When, in the years following my two strokes and release from the hospital, I slowly began to realize that I was not going to be able to regain the use of my left arm and hand (barring a miracle in the field of stem cell technology), I knew in the back of my mind that someday my right arm would someday begin to suffer the wear and tear of overuse. When you only have one arm to lift, carry, scrub, push, and pull things…not to mention all the other little things we do during the day that I’m not covering…well, it doesn’t take a genius to realize that it can’t pick up the slack for the other arm forever without having complications.
I had envisioned those complications coming after I’d had kids, or somewhere further down the line, but they’re showing up in force now. And it’s not just the arm, but unexpected pains in the leg as well. Your injured/paralyzed leg gets back to work faster than the arm because of the weight-bearing we do on them constantly throughout the day. Weight-bearing exercises are the best thing we can do for our injured limbs, as they keep them stretched and wake everything back up (both in the limb and the brain).
Take it from me: if you’re released from therapy, where you had a therapist forcing you to do weight-bearing with your arm in order to keep it stretched out…I know it sucked, and when you’re at home you’d rather not torture yourself, but the muscles in your arm will shorten faster than you’ll believe, and before you know it, you won’t be able to get your elbow straight anymore, much less reach your arm out.
I’ll admit it – I got complacent. I saw the hour I’d spend in therapy heating my arm, stretching, doing weight-bearing, using the arm-bicycle thingy. And the little reward that came from the work: being able to walk down the hall at the end of the session, Koosh ball in hand, and after much concentration, be able to will the fingers to release their grasp juuust enough for the ball to fall out. For a former piano player, having such little control over my left arm and hand was maddening enough to want to just ignore the damn thing. So I did, and now I pay for it.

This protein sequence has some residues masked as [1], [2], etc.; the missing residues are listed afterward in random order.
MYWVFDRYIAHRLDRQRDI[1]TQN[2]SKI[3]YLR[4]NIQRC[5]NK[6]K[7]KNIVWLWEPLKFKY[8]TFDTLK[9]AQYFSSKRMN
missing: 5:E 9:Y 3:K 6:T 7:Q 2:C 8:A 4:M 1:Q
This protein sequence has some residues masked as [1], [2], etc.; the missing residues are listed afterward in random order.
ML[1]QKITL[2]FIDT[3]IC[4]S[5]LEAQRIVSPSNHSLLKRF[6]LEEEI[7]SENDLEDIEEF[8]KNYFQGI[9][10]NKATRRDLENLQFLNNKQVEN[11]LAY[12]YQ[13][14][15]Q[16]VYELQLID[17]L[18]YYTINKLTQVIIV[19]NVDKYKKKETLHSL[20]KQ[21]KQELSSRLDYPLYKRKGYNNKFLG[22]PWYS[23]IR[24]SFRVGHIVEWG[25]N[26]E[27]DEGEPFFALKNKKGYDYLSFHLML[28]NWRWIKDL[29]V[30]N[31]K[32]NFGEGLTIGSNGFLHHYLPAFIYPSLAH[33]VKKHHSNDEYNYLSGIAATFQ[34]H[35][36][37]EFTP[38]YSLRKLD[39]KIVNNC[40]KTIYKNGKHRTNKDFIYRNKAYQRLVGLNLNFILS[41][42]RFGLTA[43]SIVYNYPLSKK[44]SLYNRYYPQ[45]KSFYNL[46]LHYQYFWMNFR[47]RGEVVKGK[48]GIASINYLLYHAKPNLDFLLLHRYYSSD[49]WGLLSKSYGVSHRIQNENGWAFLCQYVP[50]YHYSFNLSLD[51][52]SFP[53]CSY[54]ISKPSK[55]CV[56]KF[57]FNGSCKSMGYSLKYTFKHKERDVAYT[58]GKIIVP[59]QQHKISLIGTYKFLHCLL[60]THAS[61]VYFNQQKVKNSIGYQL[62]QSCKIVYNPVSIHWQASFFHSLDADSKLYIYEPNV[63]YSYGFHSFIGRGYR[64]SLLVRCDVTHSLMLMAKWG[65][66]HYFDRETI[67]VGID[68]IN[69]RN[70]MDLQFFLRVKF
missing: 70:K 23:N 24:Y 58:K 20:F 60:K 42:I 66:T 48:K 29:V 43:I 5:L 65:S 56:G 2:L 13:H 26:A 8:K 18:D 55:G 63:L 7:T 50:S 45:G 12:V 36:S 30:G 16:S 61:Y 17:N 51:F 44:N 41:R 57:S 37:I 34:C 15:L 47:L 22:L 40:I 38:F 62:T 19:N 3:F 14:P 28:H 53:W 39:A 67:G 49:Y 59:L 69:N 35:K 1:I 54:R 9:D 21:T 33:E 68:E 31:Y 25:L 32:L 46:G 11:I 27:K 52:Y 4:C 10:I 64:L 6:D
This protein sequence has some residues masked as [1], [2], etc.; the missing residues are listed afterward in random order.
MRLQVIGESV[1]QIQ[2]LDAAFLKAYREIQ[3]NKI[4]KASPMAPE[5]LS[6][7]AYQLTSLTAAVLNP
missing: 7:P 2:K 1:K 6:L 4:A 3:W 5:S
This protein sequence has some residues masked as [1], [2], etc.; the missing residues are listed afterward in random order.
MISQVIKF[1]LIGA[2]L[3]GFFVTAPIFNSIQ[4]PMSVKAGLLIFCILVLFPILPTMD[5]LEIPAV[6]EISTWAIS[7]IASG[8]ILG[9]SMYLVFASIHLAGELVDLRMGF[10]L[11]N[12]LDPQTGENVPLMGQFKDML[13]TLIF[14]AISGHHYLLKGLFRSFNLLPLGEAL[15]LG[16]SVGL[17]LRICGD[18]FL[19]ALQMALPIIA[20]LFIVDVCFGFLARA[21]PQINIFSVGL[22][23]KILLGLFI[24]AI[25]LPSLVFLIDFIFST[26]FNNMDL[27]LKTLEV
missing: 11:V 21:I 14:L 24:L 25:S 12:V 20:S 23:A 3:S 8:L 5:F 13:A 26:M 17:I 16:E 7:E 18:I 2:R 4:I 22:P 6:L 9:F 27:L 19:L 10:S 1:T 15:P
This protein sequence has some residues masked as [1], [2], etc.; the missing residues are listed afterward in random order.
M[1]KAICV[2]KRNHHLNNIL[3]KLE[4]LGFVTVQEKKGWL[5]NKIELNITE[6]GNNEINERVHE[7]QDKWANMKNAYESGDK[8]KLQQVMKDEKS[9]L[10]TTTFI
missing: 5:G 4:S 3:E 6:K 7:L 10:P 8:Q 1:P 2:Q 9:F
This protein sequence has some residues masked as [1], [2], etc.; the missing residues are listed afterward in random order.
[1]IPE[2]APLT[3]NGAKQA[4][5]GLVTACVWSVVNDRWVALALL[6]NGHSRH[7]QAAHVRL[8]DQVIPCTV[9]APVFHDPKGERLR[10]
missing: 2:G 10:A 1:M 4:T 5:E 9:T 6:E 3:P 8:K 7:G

My left shoulder had been dislocated and ultimately developed subluxation after an inattentive nurse – who apparently missed the class about not pulling on a stroke survivor’s injured arm – ignored my warnings not to pull that arm, and did just that. Mom walked in the room (the ONE time she left me alone) just in time to see her yank my arm and hear me scream out in pain. For those of you who know my mom – you know why that must have gone down as one of that nurse’s least favorite days. Mom let loose on her: “How could you not know not to pull a stroke-injured arm??!! What’s wrong with you??!! We’ve never had this problem; I want to speak to your supervisor!” It wasn’t pretty. But considering I had asked her not to pull it…even raising my voice as high as I could for the first time…once we got the X-ray confirming it was dislocated, I had no sympathy for her subjection to Mom’s wrath.
Since then, my left shoulder has suffered degenerative arthritis, and the occasional pinched nerve because of the way the subluxation has messed up the joint’s positioning. When my left hip began giving me problems a few years ago, I easily identified it as more degenerative arthritis, as it felt very similar. My doctor sent me for an X-ray, which confirmed my suspicions: both joints had degenerative arthritis…yay!
Then, just a couple years ago, I started noticing on my more active days that after running errands or doing a lot of walking my right hip would start bothering me, especially if I was favoring it. Then the worst happened: In the grocery store one day my right hip and knee hurt so badly I could hardly bend down to get something off the bottom shelf.